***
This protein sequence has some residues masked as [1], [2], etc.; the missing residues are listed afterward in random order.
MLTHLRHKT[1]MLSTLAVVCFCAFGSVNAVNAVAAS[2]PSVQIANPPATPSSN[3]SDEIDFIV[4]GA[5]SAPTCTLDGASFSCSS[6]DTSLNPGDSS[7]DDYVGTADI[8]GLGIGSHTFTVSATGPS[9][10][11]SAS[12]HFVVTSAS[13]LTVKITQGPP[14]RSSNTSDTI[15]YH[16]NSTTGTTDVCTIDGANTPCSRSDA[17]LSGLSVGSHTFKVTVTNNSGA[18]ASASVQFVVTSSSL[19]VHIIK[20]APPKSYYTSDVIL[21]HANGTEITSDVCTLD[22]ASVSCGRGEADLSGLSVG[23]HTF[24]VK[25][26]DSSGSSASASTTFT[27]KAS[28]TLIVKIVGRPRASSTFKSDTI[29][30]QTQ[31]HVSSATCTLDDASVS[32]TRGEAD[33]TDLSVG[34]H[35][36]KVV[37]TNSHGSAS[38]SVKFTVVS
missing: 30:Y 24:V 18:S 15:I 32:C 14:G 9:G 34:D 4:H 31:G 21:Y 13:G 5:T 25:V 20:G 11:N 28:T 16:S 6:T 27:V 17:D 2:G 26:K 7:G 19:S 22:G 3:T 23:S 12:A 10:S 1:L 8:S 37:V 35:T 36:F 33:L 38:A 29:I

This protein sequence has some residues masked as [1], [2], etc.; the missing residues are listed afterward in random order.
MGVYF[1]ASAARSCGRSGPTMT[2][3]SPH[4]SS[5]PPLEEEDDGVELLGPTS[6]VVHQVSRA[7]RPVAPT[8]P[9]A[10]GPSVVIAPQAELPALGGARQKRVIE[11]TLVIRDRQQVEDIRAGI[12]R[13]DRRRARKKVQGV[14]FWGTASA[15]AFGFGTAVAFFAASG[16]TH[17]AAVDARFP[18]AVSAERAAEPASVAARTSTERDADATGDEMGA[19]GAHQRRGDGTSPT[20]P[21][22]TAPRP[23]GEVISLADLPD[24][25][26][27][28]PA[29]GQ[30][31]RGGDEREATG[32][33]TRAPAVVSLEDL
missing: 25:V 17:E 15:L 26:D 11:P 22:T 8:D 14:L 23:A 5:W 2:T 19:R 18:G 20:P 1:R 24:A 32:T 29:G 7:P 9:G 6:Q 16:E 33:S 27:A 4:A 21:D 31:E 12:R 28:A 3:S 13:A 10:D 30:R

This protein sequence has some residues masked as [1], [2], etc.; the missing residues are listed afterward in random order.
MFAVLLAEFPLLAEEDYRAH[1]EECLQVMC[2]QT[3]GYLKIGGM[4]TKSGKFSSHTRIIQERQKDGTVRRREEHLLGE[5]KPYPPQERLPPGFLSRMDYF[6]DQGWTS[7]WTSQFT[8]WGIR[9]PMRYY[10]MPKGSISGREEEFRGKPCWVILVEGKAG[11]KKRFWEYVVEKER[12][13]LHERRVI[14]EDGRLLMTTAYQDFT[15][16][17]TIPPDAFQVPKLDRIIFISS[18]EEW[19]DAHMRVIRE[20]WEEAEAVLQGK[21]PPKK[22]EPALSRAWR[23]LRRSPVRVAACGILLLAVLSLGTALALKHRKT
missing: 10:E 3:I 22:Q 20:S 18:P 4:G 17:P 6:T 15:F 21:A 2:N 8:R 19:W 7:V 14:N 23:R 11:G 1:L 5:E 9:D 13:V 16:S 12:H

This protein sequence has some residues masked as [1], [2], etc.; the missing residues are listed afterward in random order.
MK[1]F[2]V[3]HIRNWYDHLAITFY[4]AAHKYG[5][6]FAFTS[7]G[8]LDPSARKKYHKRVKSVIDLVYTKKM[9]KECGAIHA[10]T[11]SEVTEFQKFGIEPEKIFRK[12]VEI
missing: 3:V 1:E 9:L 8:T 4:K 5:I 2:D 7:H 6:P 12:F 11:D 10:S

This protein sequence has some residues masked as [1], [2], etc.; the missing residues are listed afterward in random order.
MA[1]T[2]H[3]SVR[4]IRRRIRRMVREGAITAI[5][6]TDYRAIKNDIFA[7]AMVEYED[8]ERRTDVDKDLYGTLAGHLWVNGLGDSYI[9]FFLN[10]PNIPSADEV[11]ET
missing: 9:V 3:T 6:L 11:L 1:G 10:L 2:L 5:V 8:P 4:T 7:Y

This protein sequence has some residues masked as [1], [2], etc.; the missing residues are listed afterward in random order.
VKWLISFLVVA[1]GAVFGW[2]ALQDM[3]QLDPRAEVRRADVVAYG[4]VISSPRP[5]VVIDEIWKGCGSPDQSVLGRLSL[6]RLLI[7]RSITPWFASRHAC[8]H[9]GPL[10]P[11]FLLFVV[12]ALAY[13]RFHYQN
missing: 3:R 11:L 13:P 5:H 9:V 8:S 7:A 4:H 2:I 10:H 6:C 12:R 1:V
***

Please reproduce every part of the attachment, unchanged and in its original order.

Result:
This protein sequence has some residues masked as [1], [2], etc.; the missing residues are listed afterward in random order.
MLTHLRHKT[1]MLSTLAVVCFCAFGSVNAVNAVAAS[2]PSVQIANPPATPSSN[3]SDEIDFIV[4]GA[5]SAPTCTLDGASFSCSS[6]DTSLNPGDSS[7]DDYVGTADI[8]GLGIGSHTFTVSATGPS[9][10][11]SAS[12]HFVVTSAS[13]LTVKITQGPP[14]RSSNTSDTI[15]YH[16]NSTTGTTDVCTIDGANTPCSRSDA[17]LSGLSVGSHTFKVTVTNNSGA[18]ASASVQFVVTSSSL[19]VHIIK[20]APPKSYYTSDVIL[21]HANGTEITSDVCTLD[22]ASVSCGRGEADLSGLSVG[23]HTF[24]VK[25][26]DSSGSSASASTTFT[27]KAS[28]TLIVKIVGRPRASSTFKSDTI[29][30]QTQ[31]HVSSATCTLDDASVS[32]TRGEAD[33]TDLSVG[34]H[35][36]KVV[37]TNSHGSAS[38]SVKFTVVS
missing: 30:Y 24:V 18:S 15:I 32:C 14:G 9:G 34:D 4:H 31:G 21:Y 13:G 5:T 25:V 20:G 11:N 28:T 16:S 6:T 27:V 17:D 2:G 26:K 7:G 19:S 22:G 3:T 23:S 12:A 10:S 1:L 8:S 37:V 35:T 36:F 33:L 38:A 29:I

This protein sequence has some residues masked as [1], [2], etc.; the missing residues are listed afterward in random order.
MGVYF[1]ASAARSCGRSGPTMT[2][3]SPH[4]SS[5]PPLEEEDDGVELLGPTS[6]VVHQVSRA[7]RPVAPT[8]P[9]A[10]GPSVVIAPQAELPALGGARQKRVIE[11]TLVIRDRQQVEDIRAGI[12]R[13]DRRRARKKVQGV[14]FWGTASA[15]AFGFGTAVAFFAASG[16]TH[17]AAVDARFP[18]AVSAERAAEPASVAARTSTERDADATGDEMGA[19]GAHQRRGDGTSPT[20]P[21][22]TAPRP[23]GEVISLADLPD[24][25][26][27][28]PA[29]GQ[30][31]RGGDEREATG[32][33]TRAPAVVSLEDL
missing: 25:V 17:E 15:L 26:D 11:P 22:T 8:D 14:L 23:A 5:W 2:T 19:R 18:G 20:P 1:R 24:A 32:T 29:G 7:P 9:G 6:Q 16:E 33:S 27:A 4:A 21:D 31:E 12:R 28:A 3:S 13:A 10:D 30:R

This protein sequence has some residues masked as [1], [2], etc.; the missing residues are listed afterward in random order.
MFAVLLAEFPLLAEEDYRAH[1]EECLQVMC[2]QT[3]GYLKIGGM[4]TKSGKFSSHTRIIQERQKDGTVRRREEHLLGE[5]KPYPPQERLPPGFLSRMDYF[6]DQGWTS[7]WTSQFT[8]WGIR[9]PMRYY[10]MPKGSISGREEEFRGKPCWVILVEGKAG[11]KKRFWEYVVEKER[12][13]LHERRVI[14]EDGRLLMTTAYQDFT[15][16][17]TIPPDAFQVPKLDRIIFISS[18]EEW[19]DAHMRVIRE[20]WEEAEAVLQGK[21]PPKK[22]EPALSRAWR[23]LRRSPVRVAACGILLLAVLSLGTALALKHRKT
missing: 10:E 3:I 22:Q 20:S 18:P 4:G 17:P 6:T 15:F 21:A 2:N 8:R 19:W 7:V 14:N 23:R 11:G 1:L 5:E 9:D 13:V 16:S 12:H

This protein sequence has some residues masked as [1], [2], etc.; the missing residues are listed afterward in random order.
MK[1]F[2]V[3]HIRNWYDHLAITFY[4]AAHKYG[5][6]FAFTS[7]G[8]LDPSARKKYHKRVKSVIDLVYTKKM[9]KECGAIHA[10]T[11]SEVTEFQKFGIEPEKIFRK[12]VEI
missing: 3:V 1:E 9:L 8:T 4:K 5:I 2:D 7:H 6:P 12:F 11:D 10:S

This protein sequence has some residues masked as [1], [2], etc.; the missing residues are listed afterward in random order.
MA[1]T[2]H[3]SVR[4]IRRRIRRMVREGAITAI[5][6]TDYRAIKNDIFA[7]AMVEYED[8]ERRTDVDKDLYGTLAGHLWVNGLGDSYI[9]FFLN[10]PNIPSADEV[11]ET
missing: 9:V 3:T 6:L 11:L 1:G 10:L 2:L 5:V 8:P 4:T 7:Y

This protein sequence has some residues masked as [1], [2], etc.; the missing residues are listed afterward in random order.
VKWLISFLVVA[1]GAVFGW[2]ALQDM[3]QLDPRAEVRRADVVAYG[4]VISSPRP[5]VVIDEIWKGCGSPDQSVLGRLSL[6]RLLI[7]RSITPWFASRHAC[8]H[9]GPL[10]P[11]FLLFVV[12]ALAY[13]RFHYQN
missing: 3:R 11:L 13:P 5:H 9:V 8:S 7:A 4:H 2:I 10:H 6:C 12:R 1:V